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|South Falls accented by autumn colors|
I recruited my friends, John and Young. Not having hiked together since July, it was great to see them. They're such good friends. Who else would be so
|John and Young are ready for the rain!|
Silver Falls State Park is one of Oregon's gems. It's located northeast of Salem, near the town of Silverton. A deep basalt canyon showcases ten magnificent waterfalls, five that are more than 100 feet high. The surrounding forests are a mix of Douglas Fir, Western Hemlock and Big leaf Maple. A wonderful trail leads hikers through the canyon past each waterfall, ducking behind a number of these gushing cascades.
My companions were prepared. They donned huge ponchos that not only covered their bodies, but were designed to go over backpacks too! They looked like a couple of hunchbacks - but John and Young didn't have to worry about wet gear. (Better than my makeshift Hefty-bag pack cover which immediately blew off in the parking lot)
Rain was falling steadily as my friends and I began climbing down the canyon. We hadn't gone far before we spied our first Kodak moment. Looking down from near the canyon's rim was a great vantage of South Falls, framed by beautiful yellow and orange foliage.
|South Falls peeks through the trees|
I'd lugged along my tripod for the occasion, and quickly unpacked my camera and set it up. To protect my photo equipment from the rain, I'd grabbed an umbrella. Yeah, I looked like a dork, hiking with an umbrella! But it came in quite handy, keeping everything covered and dry.
|Leaves litter the path|
Winding down the path to South Fall's base there was so much beauty to see! Mossy basalt cliffs, brilliant yellow and orange fall colors, neon green vegetation, and gushing water. Young and I made frequent stops to capture it all. South Falls itself was breathtaking - a tall 177 foot curtain of white. The changing leaf colors added much to an already lovely scene.
|Bright yellows accent the creek|
Young and I are kindred spirits. We both love taking pictures. And when we see something photo-worthy, neither one of us is shy about stopping in our tracks to capture it. With all this wonderful scenery, we kind of fed off each other. Progress down the trail was glacially slow. Poor John, he endured lots of waiting!
|Looking waay down to Lower South Falls|
Finally, tearing ourselves away from South Falls, Young and I meandered down a trail that paralleled the South Fork of Silver Creek. This creek was an absolute delight, with small rocky rapids, bright green foliage lining its shore, and mossy, Big leaf Maple branches draping over the banks. Lots of photo subjects here too!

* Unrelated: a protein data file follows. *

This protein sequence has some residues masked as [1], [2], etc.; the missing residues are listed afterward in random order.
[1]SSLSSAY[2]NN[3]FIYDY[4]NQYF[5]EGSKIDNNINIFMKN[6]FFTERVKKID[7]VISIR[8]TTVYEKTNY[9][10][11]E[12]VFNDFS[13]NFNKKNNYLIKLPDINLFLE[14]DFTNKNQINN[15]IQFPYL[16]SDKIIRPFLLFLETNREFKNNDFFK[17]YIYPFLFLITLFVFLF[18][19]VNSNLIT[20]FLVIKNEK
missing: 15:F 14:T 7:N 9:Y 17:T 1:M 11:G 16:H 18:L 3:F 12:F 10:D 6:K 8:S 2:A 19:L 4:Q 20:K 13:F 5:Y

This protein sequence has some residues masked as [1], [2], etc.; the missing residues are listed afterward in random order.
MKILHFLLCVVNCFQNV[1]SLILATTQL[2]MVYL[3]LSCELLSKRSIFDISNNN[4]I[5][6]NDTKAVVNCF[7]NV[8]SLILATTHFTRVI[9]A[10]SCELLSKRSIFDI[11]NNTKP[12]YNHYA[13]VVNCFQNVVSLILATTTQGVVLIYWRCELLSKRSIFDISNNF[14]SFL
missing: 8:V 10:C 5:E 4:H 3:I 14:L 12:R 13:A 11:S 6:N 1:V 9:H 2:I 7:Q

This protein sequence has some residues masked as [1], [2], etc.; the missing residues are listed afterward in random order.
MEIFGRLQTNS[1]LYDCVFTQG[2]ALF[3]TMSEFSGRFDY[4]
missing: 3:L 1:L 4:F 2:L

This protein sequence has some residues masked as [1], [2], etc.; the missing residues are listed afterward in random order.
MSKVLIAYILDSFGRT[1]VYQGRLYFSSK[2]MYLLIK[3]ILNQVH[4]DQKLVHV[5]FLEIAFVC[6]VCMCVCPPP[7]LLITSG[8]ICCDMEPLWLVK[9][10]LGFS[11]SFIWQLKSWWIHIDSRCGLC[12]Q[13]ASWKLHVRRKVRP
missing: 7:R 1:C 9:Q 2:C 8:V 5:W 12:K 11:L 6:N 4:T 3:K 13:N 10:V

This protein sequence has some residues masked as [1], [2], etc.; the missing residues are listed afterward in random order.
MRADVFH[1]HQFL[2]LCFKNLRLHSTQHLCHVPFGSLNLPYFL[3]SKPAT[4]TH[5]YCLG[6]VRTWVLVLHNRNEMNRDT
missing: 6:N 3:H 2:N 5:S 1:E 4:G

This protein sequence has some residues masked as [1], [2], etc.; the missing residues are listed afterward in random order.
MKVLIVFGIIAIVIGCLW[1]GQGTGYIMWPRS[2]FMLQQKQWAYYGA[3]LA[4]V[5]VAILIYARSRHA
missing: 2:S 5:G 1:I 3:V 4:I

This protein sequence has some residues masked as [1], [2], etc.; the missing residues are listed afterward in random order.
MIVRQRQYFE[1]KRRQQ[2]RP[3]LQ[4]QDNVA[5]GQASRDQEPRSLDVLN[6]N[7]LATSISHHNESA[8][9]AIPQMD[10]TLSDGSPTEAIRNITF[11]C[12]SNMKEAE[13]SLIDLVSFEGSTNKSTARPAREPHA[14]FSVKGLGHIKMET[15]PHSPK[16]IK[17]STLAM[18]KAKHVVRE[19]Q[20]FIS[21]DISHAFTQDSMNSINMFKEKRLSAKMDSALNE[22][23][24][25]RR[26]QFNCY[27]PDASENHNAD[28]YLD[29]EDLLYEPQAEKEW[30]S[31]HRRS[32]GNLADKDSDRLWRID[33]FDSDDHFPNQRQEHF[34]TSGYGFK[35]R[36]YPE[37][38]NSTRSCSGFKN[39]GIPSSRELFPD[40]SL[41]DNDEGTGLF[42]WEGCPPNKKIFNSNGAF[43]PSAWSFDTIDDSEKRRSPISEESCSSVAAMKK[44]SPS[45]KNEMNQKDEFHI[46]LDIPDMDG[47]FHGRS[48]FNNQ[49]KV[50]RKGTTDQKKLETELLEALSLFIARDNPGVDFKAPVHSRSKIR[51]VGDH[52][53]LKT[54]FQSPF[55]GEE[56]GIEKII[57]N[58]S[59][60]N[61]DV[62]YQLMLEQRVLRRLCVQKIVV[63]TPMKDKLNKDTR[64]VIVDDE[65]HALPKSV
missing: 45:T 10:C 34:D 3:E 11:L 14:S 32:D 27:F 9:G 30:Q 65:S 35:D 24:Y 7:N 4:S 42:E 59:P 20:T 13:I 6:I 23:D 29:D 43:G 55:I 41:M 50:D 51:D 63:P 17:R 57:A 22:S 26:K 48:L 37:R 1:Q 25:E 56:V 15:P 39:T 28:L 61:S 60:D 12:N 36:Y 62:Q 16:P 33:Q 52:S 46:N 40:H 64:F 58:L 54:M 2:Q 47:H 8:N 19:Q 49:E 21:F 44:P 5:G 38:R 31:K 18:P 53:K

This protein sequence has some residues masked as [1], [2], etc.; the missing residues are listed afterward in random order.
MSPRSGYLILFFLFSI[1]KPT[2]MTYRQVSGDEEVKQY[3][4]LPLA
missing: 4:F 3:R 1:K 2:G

|Our lunch spot view - not bad!|
Nearly a mile down the trail, we came upon waterfall number two, Lower South Falls. Our path switchbacked down into a deep canyon. Flowing off a huge basalt lip framed by more autumn-colored trees, Lower South was shorter and wider. But this cascade was just as pretty as her big sister.
|Young gets a waterfall close-up|
The cliff's overhang gave us a dry refuge from the heavy rain. And it provided a front-row vantage of the falls. Young, John and I decided this was a good place for lunch. Sitting on a rock ledge, enjoying our sandwiches, we all agreed the view was first class.
|Lower South Falls from the other side|
After filling our stomachs, our waterfall quest continued. We hiked through the mossy cavern behind Lower South Falls. Very cool! It's not often one gets to walk behind a waterfall. Lower South's 93-foot high wall of water roared beside us. An amazing show of nature's force.
|Leaves on a stump look artsy|
Beyond Lower South Falls, we again followed the creek. Our trail led through quiet forests sporting more bright yellow leaves. We crossed a footbridge spanning the North Fork of Silver Creek. At a junction were Lower North Falls (yeah, not very creative with the names here) and a short path to Double Falls.
|Soggy group photo|
Lower North Falls was a short 30-foot cascade and Double Falls was a thin wispy waterfall. I didn't get great shots of either one, so sorry no photos. I did attempt one group photo with my friends, soggy but still smiling.
|Middle North Fall's lacy cascade|
After passing tiny Drake Falls, I rounded a bend and spied my favorite waterfall in the park - Middle North Falls. This waterfall forms a delicate, lacy fan that is quite lovely.
|Middle North Falls|
Middle North is another waterfall you can walk behind. I like the views on the side opposite the main trail. Last time I was here, the trail behind this waterfall was roped off. But today, much to my delight, it was free and clear.
|Looking downriver from Middle North Falls|
The forest directly below Middle North Falls was especially scenic.
|Scattered riverbank leaves|
Beyond Middle North, the trail takes hikers another mile and a half to North Falls. However, the day was getting late, and the rain wasn't letting up. If anything, raindrops were coming down heavier now. My companions and I decided to head back to the trailhead by way of Winter Falls. On our return, we passed by the most beautiful fall color display. Orange and yellow leaves littered the creek's banks. Mossy colorful branches hung over its waters. A wonderful sight to behold, and a great way to end our hike.
John's GPS gave a total of 5 miles traveled. It also noted we'd been out for 6 hours, with only 2 of these hours spent moving. John couldn't help but tease Young and I for spending 4 hours taking pictures! Oh well, with such amazing scenery to photograph, there are some things that just can't be rushed.
A great day to be outside, despite the rain.